Ease of use has become the hallmark of a well-designed app. Whether a consumer mobile app or a SaaS product targeted at businesses, we expect our software to be easy to use—with one possible exception. Some believe the enterprise applications that many businesses run on are exempt, not requiring a strong user experience.
Many companies today still run on legacy software, with old and outdated interfaces and user experiences that are lacking, to say the least.
Originally posted on the Humanist blog.
Since the software that runs in back offices or facing the back side of counters are seen by employees and not customers, one belief is that spending time on improving usability has a low return on investment, but this can not be further from the truth.
The justifications are manifold:
- Customers will not see the software, so it doesn’t matter.
- It is an enterprise grade business application, that means complexity is unavoidable.
- Employees will need training to use the software anyway.
- The return on investment to improve the software just will not be there.
- And the list goes on.
Return on investment is only one metric when making a product decision—and internal systems are a software product. Another metric to consider is the cost of not improving the system—called the “cost of delay.” This cost can be high and manifests itself in many ways, while the benefits of taking action to improve back office or employee facing software are high. Let’s explore some of the business costs and benefits driven by the quality of user experience in business applications.
The length of time to learn the system
The learning curve can be especially meaningful if the average length of employment for an employee role is shorter than the average time to master the software. Improved learnability and system feedback to users will greatly reduce the time it takes to learn to use the system, making users more productive faster.
Cost of training
While training may still be required, a more intuitive system with a modern user interface can increase learnability to the point of reducing the total cost of training. This benefit is compounded over time as the software evolves and new features or updates to existing workflow will be easier for existing users to learn and adopt.
Difficult to use software contributes to increased error rates. More intuitive systems and workflows designed to address an employee’s context at the time of use, or better aligned to their goals, lower not only frustration but also error rates—while increasing learnability.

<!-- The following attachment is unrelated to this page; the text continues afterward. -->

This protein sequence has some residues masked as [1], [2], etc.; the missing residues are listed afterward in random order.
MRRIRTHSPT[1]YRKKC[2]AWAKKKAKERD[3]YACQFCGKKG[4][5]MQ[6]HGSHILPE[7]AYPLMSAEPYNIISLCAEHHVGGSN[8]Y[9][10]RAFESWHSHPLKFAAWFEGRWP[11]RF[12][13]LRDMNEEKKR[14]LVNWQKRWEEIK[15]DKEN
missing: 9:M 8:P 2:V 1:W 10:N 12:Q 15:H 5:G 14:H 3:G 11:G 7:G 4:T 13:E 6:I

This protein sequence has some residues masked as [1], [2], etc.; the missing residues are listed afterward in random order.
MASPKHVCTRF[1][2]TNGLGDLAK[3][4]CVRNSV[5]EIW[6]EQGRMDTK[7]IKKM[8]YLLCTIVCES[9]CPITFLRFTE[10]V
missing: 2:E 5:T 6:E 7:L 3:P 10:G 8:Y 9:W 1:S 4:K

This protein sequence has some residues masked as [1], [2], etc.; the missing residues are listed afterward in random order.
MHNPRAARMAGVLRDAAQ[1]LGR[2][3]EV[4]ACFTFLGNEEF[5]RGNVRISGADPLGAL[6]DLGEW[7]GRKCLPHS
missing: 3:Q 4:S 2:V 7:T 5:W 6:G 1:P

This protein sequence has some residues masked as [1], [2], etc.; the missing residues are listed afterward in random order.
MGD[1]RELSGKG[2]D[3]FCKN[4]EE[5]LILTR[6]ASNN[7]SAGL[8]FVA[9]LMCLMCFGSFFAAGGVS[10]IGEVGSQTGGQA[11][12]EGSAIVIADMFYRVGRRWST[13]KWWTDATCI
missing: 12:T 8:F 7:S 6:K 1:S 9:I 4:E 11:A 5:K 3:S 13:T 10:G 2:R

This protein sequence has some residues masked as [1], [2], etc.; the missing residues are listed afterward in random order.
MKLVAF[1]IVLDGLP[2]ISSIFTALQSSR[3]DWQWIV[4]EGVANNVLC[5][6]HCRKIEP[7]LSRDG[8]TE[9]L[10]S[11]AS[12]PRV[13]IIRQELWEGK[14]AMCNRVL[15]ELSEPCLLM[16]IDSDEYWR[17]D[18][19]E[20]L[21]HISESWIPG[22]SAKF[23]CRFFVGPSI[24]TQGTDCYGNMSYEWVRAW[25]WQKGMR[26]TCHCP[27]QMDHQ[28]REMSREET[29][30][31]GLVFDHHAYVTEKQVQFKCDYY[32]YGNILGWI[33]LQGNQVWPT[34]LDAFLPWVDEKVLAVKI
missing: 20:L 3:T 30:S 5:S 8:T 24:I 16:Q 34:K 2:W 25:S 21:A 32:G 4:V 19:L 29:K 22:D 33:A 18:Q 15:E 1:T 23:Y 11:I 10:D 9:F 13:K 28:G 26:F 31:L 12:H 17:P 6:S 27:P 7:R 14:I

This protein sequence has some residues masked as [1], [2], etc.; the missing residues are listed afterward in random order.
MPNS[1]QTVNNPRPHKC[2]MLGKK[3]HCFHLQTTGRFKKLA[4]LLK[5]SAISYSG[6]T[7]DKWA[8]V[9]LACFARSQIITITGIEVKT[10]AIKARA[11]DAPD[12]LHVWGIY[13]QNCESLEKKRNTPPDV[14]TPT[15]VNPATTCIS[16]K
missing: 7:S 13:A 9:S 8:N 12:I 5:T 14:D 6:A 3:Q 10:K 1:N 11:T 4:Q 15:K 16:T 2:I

Error messages and system responses that do not inform and guide the user to actionable steps lead to difficult to learn workflows. Such workflows not only take longer to learn but are more costly due to a greater reliance on help desk staff for assistance.
Helper or Task Master
Even the handling of form data validation has an effect on employee efficiency and their perception of the system. For example, a form field that validates the moment a user starts to interact with it. This can guarantee every interaction of typing in a phone number will trigger a validation error (as you type, you will start with less than seven numbers, causing an error), but calling out an error before the user completes their task is distracting at best and at worst, trains users to ignore validation warnings. A better solution is to allow users to complete interactions with the field and validate as they move to the next field, this allows users to spot mistakes early but does not trigger false alerts.
Poorly defined workflows with many screens can cause users to become overwhelmed and lost in a sea of screens. This can result in lower productivity at best, and lost work at worst. During one project, we redesigned a workflow used at the start of every customer interaction. Benchmarked as taking an average of 2.97 minutes to complete, the workflow consisted of seven screens. Completely reimagined and reduced to a single page format the workflow now took only 30 seconds to complete. Repeated many times per day across the entire enterprise, gains in this workflow were magnified to over 200,000 hours per year saved for both employees and customers—time that can be used to increase the value delivered to customers.
Employee Engagement and Happiness
As mentioned above, the way the software communicates with us can have an effect on our perception of the software. Ill-tempered software that requires the employees to conform to it or is difficult to learn can negatively impact overall employee engagement and happiness on the job. When possible, we benchmark satisfaction before and after a user experience transformation. Doing this we have tracked changes in employee satisfaction and delight when using business software conforming to the needs and goals of employees—software designed to work with employees to help them complete their tasks and meet their goals.
Depending on your enterprise, there may be additional factors.
Beyond not realizing the cost of a poor user experience in enterprise applications we must consider the server-side infrastructure that powers such systems. In many cases, it is neither advisable nor necessary to make changes to the core of these mission critical software systems. Building an API layer between legacy core systems and a modern user interface is one strategy to overcome this obstacle.
The question is not, can your business afford the cost of improving the user experience of enterprise software, but can you afford not to.
Originally posted on the Humanist blog.
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